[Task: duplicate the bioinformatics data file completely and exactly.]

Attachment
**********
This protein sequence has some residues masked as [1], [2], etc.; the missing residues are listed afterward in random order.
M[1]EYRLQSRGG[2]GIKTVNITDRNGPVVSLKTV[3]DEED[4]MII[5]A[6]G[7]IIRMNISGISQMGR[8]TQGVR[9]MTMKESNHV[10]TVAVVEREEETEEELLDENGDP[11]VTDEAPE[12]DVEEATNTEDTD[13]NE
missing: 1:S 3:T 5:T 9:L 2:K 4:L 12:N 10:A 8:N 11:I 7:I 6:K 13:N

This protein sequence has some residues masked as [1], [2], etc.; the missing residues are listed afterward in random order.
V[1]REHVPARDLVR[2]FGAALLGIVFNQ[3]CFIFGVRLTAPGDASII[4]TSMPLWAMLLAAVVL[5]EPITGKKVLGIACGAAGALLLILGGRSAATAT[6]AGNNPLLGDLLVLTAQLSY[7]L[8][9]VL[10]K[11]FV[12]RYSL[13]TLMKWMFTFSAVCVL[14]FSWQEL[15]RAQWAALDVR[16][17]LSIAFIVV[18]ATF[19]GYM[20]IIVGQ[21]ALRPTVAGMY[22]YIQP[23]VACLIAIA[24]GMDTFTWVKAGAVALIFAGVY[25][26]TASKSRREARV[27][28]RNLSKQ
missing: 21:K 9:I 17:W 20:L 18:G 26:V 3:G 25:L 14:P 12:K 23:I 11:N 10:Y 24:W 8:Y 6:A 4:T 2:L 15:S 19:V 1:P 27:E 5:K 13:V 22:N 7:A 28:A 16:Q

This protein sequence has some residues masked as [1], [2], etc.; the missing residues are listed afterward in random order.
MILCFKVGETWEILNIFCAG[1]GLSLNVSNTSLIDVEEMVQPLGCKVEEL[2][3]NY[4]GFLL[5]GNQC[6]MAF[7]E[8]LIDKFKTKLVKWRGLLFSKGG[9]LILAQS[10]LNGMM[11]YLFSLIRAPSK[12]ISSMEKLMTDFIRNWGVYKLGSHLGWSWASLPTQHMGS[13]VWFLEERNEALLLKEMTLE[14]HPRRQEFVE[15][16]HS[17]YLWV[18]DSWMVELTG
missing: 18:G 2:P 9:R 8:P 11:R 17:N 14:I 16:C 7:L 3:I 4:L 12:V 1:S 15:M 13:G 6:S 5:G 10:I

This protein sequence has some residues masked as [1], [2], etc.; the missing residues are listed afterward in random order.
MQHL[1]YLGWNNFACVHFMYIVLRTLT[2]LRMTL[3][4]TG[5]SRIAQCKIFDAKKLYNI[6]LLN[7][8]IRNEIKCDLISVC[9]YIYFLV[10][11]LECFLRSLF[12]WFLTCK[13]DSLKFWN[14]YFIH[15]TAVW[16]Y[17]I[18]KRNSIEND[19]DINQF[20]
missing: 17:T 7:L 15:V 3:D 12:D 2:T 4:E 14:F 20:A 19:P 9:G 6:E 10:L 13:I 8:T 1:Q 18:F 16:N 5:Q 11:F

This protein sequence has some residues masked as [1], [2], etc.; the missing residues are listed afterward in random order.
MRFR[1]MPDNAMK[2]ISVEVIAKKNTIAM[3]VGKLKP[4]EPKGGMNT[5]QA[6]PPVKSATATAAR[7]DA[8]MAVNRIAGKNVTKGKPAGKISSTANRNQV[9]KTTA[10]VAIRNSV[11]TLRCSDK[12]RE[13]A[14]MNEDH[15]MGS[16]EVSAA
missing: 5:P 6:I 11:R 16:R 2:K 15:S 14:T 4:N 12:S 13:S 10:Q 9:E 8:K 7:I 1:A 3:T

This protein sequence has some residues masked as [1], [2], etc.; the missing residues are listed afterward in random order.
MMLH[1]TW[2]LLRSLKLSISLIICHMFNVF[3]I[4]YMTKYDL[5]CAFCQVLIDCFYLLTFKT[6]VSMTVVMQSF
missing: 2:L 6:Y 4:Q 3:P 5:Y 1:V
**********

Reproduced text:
This protein sequence has some residues masked as [1], [2], etc.; the missing residues are listed afterward in random order.
M[1]EYRLQSRGG[2]GIKTVNITDRNGPVVSLKTV[3]DEED[4]MII[5]A[6]G[7]IIRMNISGISQMGR[8]TQGVR[9]MTMKESNHV[10]TVAVVEREEETEEELLDENGDP[11]VTDEAPE[12]DVEEATNTEDTD[13]NE
missing: 1:S 3:T 5:T 9:L 2:K 4:L 12:N 10:A 8:N 11:I 7:I 6:K 13:N

This protein sequence has some residues masked as [1], [2], etc.; the missing residues are listed afterward in random order.
V[1]REHVPARDLVR[2]FGAALLGIVFNQ[3]CFIFGVRLTAPGDASII[4]TSMPLWAMLLAAVVL[5]EPITGKKVLGIACGAAGALLLILGGRSAATAT[6]AGNNPLLGDLLVLTAQLSY[7]L[8][9]VL[10]K[11]FV[12]RYSL[13]TLMKWMFTFSAVCVL[14]FSWQEL[15]RAQWAALDVR[16][17]LSIAFIVV[18]ATF[19]GYM[20]IIVGQ[21]ALRPTVAGMY[22]YIQP[23]VACLIAIA[24]GMDTFTWVKAGAVALIFAGVY[25][26]TASKSRREARV[27][28]RNLSKQ
missing: 21:K 9:I 17:W 20:L 18:G 26:V 3:G 25:L 14:P 12:K 23:I 11:N 10:Y 24:W 8:Y 6:A 4:T 2:L 15:S 19:V 1:P 27:E 5:K 13:V 22:N 7:A 28:A 16:Q

This protein sequence has some residues masked as [1], [2], etc.; the missing residues are listed afterward in random order.
MILCFKVGETWEILNIFCAG[1]GLSLNVSNTSLIDVEEMVQPLGCKVEEL[2][3]NY[4]GFLL[5]GNQC[6]MAF[7]E[8]LIDKFKTKLVKWRGLLFSKGG[9]LILAQS[10]LNGMM[11]YLFSLIRAPSK[12]ISSMEKLMTDFIRNWGVYKLGSHLGWSWASLPTQHMGS[13]VWFLEERNEALLLKEMTLE[14]HPRRQEFVE[15][16]HS[17]YLWV[18]DSWMVELTG
missing: 18:G 2:P 9:R 8:P 11:R 17:N 14:I 16:C 7:L 3:I 4:L 12:V 1:S 15:M 13:G 6:S 5:G 10:I

This protein sequence has some residues masked as [1], [2], etc.; the missing residues are listed afterward in random order.
MQHL[1]YLGWNNFACVHFMYIVLRTLT[2]LRMTL[3][4]TG[5]SRIAQCKIFDAKKLYNI[6]LLN[7][8]IRNEIKCDLISVC[9]YIYFLV[10][11]LECFLRSLF[12]WFLTCK[13]DSLKFWN[14]YFIH[15]TAVW[16]Y[17]I[18]KRNSIEND[19]DINQF[20]
missing: 17:T 7:L 15:V 3:D 12:D 2:T 4:E 14:F 20:A 19:P 9:G 6:E 10:L 13:I 8:T 1:Q 18:F 16:N 5:Q 11:F

This protein sequence has some residues masked as [1], [2], etc.; the missing residues are listed afterward in random order.
MRFR[1]MPDNAMK[2]ISVEVIAKKNTIAM[3]VGKLKP[4]EPKGGMNT[5]QA[6]PPVKSATATAAR[7]DA[8]MAVNRIAGKNVTKGKPAGKISSTANRNQV[9]KTTA[10]VAIRNSV[11]TLRCSDK[12]RE[13]A[14]MNEDH[15]MGS[16]EVSAA
missing: 5:P 6:I 11:R 16:R 2:K 15:S 14:T 4:N 12:S 13:S 10:Q 9:E 8:K 7:I 1:A 3:T

This protein sequence has some residues masked as [1], [2], etc.; the missing residues are listed afterward in random order.
MMLH[1]TW[2]LLRSLKLSISLIICHMFNVF[3]I[4]YMTKYDL[5]CAFCQVLIDCFYLLTFKT[6]VSMTVVMQSF
missing: 2:L 6:Y 4:Q 3:P 5:Y 1:V